Published: Jan 23, 2023 at 01:12 AM
KANSAS CITY, Mo. — We’ve arrived at the doorstep of determining who’s playing in Super Bowl LVII, and there are some familiar faces involved in this coming weekend. All four teams left in the postseason — Kansas City, Cincinnati, Philadelphia and San Francisco — have played in the Super Bowl within the last six seasons. The Eagles won Super Bowl LII in the 2017 season, the 49ers lost to the Chiefs in Super Bowl LIV in the 2019 season, the Chiefs returned to Super Bowl LV in the 2020 season and the Bengals represented the AFC in Super Bowl LVI last season. It’s not often that you get that many teams who understand how pressure-packed this round can be. It also speaks to how effectively those franchises have built their rosters and hired good coaches.
The really cool thing about that dynamic is that there’s no need to worry about these games disappointing. All these teams have talent, but even more so, they bring legitimate swagger to Championship Sunday. The Bengals and Chiefs are defined by the charisma of their quarterbacks, Cincinnati’s Joe Burrow and Kansas City’s Patrick Mahomes. And a collective attitude speaks to what makes the Eagles and 49ers so special, as they’re both deep and diverse on both sides of the football.
If you’re into numbers, Championship Sunday will feature an ample amount to heighten the excitement. The Bengals have won 10 straight, while the 49ers are riding a 12-game win streak. The Chiefs, 49ers and Eagles all have won 15 games this season, including the playoffs, while Cincinnati is 14-4 after Sunday’s Divisional Round win over Buffalo. There are no upstarts in this bunch. Everyone is legit.
That is why this Championship Sunday edition of The First Read is going to be so much fun. There are several things to ponder before the 49ers face the Eagles in the NFC title match (3 p.m. ET) and the Bengals take on the Chiefs in the battle for the AFC (6:30 p.m. ET). But here are my most compelling initial thoughts about what’s about to go down …
1) It doesn’t seem to matter who is blocking for Joe Burrow: The Bengals played their Divisional Round game against Buffalo without three starting offensive linemen and somehow managed to look even better. That unit beat up on the Bills defensive front from the minute that game started, as Cincinnati rushed for 172 yards and Burrow was sacked only once. Sure, it certainly helped that Burrow has enough vision, savvy and poise in the pocket to offset such issues up front. It also was apparent that Bengals head coach Zac Taylor and offensive coordinator Brian Callahan have an impressive ability to adjust to what they’re given. The Bengals pounded the ball more behind a unit that was confident in its potential to maul.
Burrow bought time when he had to and continually found holes in the Bills’ coverage. If this was how he performed with a collection of reserves blocking for him, it’s hard to see the Chiefs’ front causing him problems. The Bills, for one, have a better defense than Kansas City, ranking sixth in the regular season, while the Chiefs finished 11th. Burrow also has never lost to the Chiefs, and he led Cincinnati to a win over Kansas City in last season’s AFC Championship Game. The Bengals’ offensive line was supposed to be a huge problem in that contest, as Cincinnati allowed the third-most sacks in the league in 2021 — but Burrow found a way to win that game when he was dealing with constant duress. Of course, pressure became a problem in Super Bowl LVI, when the Rams sacked Burrow seven times. But this Sunday, there’s a good chance Burrow figures out Kansas City again, after the way the Bengals ran through the Bills.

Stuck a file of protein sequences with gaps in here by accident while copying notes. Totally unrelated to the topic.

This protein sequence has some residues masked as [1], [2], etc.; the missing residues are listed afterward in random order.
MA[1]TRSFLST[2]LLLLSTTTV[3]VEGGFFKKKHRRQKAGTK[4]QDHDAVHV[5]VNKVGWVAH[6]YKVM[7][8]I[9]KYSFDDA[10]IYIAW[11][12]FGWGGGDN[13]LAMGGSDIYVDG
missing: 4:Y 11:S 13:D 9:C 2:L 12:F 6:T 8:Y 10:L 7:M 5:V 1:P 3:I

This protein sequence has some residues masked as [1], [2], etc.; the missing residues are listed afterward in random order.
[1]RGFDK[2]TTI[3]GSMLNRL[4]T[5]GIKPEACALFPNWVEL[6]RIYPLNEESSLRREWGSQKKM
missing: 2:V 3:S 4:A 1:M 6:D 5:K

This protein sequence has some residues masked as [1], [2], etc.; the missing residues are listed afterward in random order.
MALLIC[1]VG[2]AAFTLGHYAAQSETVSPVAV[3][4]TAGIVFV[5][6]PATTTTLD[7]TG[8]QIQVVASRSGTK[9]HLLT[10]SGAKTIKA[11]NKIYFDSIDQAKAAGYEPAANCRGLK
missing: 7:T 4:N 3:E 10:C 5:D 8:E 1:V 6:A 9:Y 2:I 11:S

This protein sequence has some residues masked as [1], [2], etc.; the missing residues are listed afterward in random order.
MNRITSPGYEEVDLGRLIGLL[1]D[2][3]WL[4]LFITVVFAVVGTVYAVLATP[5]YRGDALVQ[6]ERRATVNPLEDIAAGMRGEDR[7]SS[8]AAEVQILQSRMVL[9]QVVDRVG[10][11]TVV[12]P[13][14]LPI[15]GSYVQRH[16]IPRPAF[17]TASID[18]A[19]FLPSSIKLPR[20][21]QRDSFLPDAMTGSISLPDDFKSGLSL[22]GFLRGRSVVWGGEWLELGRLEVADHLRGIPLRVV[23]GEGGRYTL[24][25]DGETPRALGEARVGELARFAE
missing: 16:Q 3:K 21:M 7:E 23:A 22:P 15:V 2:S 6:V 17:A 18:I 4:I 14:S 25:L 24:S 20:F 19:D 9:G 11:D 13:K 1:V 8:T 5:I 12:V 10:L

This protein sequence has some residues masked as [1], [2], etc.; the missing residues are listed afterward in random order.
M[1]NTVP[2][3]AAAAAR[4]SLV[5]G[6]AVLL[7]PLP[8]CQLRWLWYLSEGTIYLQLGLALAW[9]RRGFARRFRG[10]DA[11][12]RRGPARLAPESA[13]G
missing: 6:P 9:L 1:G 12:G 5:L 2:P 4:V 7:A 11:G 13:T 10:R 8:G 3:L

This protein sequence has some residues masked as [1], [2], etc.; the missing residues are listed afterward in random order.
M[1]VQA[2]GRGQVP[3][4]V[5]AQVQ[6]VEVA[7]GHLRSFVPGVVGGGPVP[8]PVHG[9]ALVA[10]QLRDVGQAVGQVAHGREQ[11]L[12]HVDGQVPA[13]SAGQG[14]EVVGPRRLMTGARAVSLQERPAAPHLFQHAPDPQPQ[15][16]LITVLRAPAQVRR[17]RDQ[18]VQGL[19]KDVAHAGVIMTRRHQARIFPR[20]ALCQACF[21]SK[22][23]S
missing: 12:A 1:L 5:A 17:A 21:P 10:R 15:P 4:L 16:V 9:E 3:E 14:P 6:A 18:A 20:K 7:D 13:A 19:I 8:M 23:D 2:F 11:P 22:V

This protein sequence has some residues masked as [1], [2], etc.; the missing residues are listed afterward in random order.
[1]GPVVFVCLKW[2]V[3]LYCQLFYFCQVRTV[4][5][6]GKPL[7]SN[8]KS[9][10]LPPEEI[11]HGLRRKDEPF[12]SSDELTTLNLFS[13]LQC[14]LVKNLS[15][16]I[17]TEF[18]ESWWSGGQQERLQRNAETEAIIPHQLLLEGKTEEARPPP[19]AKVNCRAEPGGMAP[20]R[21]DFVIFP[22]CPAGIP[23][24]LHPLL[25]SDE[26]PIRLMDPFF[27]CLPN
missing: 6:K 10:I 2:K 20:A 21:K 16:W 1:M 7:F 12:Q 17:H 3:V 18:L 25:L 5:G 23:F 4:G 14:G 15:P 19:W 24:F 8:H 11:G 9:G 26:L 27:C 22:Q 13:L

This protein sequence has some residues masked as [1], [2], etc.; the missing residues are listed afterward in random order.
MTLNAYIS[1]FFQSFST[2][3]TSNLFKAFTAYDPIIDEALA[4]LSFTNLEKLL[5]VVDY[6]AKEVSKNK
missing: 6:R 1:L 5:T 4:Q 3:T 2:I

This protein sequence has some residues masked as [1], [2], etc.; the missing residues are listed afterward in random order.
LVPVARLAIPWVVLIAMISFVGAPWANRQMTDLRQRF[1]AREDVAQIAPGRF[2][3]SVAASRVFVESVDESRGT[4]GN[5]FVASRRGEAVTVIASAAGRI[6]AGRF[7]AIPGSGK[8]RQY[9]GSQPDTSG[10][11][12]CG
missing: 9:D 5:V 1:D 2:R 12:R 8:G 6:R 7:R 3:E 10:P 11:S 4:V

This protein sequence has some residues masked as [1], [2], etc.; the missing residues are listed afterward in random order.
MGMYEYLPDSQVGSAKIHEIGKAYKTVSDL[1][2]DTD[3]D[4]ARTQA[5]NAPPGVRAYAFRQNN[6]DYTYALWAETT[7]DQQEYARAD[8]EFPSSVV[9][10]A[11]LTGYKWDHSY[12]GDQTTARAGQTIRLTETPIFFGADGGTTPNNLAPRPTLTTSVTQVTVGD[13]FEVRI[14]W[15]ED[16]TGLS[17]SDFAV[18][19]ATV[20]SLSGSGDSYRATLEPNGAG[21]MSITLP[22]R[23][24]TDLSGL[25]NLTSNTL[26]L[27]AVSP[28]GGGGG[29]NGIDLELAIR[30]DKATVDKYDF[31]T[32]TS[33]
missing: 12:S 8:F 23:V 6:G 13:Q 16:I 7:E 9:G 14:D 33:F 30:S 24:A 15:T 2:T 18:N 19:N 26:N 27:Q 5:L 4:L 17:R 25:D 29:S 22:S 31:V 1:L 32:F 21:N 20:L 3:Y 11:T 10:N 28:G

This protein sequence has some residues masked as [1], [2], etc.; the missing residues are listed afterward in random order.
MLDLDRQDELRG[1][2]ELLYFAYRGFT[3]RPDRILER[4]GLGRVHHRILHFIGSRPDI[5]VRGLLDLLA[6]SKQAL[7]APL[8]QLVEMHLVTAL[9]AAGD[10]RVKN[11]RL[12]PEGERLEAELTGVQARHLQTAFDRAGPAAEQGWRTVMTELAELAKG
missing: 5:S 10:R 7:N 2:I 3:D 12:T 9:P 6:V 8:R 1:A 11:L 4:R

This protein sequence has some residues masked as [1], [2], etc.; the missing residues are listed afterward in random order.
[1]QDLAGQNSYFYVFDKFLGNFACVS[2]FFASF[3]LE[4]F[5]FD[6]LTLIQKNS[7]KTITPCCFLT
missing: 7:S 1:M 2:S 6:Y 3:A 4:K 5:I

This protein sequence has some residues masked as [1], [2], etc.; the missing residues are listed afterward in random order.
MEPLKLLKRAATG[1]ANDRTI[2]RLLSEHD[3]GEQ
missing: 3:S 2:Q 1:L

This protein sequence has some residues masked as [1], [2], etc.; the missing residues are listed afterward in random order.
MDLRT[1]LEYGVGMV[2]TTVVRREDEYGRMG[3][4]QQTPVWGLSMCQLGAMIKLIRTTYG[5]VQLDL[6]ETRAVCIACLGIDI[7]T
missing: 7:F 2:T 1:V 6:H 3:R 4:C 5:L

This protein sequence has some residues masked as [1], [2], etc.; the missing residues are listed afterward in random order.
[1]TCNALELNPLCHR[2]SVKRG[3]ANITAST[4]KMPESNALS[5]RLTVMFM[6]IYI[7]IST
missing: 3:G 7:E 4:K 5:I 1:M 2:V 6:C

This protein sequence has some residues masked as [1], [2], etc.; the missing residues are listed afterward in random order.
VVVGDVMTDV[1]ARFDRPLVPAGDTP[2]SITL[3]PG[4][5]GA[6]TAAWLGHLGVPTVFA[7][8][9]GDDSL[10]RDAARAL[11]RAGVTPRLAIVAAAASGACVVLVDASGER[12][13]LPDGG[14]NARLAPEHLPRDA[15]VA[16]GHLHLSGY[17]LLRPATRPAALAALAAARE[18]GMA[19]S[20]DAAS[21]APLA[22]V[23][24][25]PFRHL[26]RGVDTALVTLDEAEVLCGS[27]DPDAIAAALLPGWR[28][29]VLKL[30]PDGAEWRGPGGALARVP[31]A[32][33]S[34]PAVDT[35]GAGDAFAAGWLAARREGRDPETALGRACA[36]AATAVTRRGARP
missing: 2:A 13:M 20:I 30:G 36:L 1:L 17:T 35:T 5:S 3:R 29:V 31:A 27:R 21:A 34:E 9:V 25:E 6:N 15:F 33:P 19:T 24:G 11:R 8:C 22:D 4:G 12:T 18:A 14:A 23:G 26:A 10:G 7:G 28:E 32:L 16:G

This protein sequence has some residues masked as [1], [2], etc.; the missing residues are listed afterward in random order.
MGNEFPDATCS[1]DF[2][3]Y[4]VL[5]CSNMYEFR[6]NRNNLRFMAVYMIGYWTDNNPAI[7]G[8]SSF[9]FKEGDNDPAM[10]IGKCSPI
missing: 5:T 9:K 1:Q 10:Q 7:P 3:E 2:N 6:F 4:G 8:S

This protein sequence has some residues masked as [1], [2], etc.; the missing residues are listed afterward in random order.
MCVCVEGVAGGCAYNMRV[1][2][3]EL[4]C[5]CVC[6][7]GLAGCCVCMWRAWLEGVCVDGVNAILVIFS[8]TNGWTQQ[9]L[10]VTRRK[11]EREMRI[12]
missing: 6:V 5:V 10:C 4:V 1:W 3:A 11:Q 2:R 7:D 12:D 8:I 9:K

2) Brock Purdy isn’t going to wilt: We’re past the point of wondering when Purdy will start playing like a rookie quarterback who was selected with the final pick in the 2022 NFL Draft. He’s started seven games for San Francisco. The 49ers have won all seven of those games. If a hiccup or stumble was coming, it would’ve happened by now. In fact, Purdy has played so well after replacing the injured Jimmy Garoppolo in Week 13 that it’s fair to wonder if Purdy hasn’t become this team’s starting quarterback for the foreseeable future (since this season started with the 49ers expecting big things from second-year pro Trey Lance, who went down with a season-ending injury in Week 2, while Garoppolo is headed for free agency). Purdy didn’t do anything mind-blowing against the Cowboys in Sunday’s Divisional Round victory. He just continued to deliver the very things that have made him so productive during this stretch: efficient decision-making, accurate throws and an eerie calm in critical moments. Purdy now has two playoff wins under his belt, and he has yet to look like a player who can’t handle the big stage. A road trip to Philadelphia with a Super Bowl slot on the line isn’t likely to change that one bit.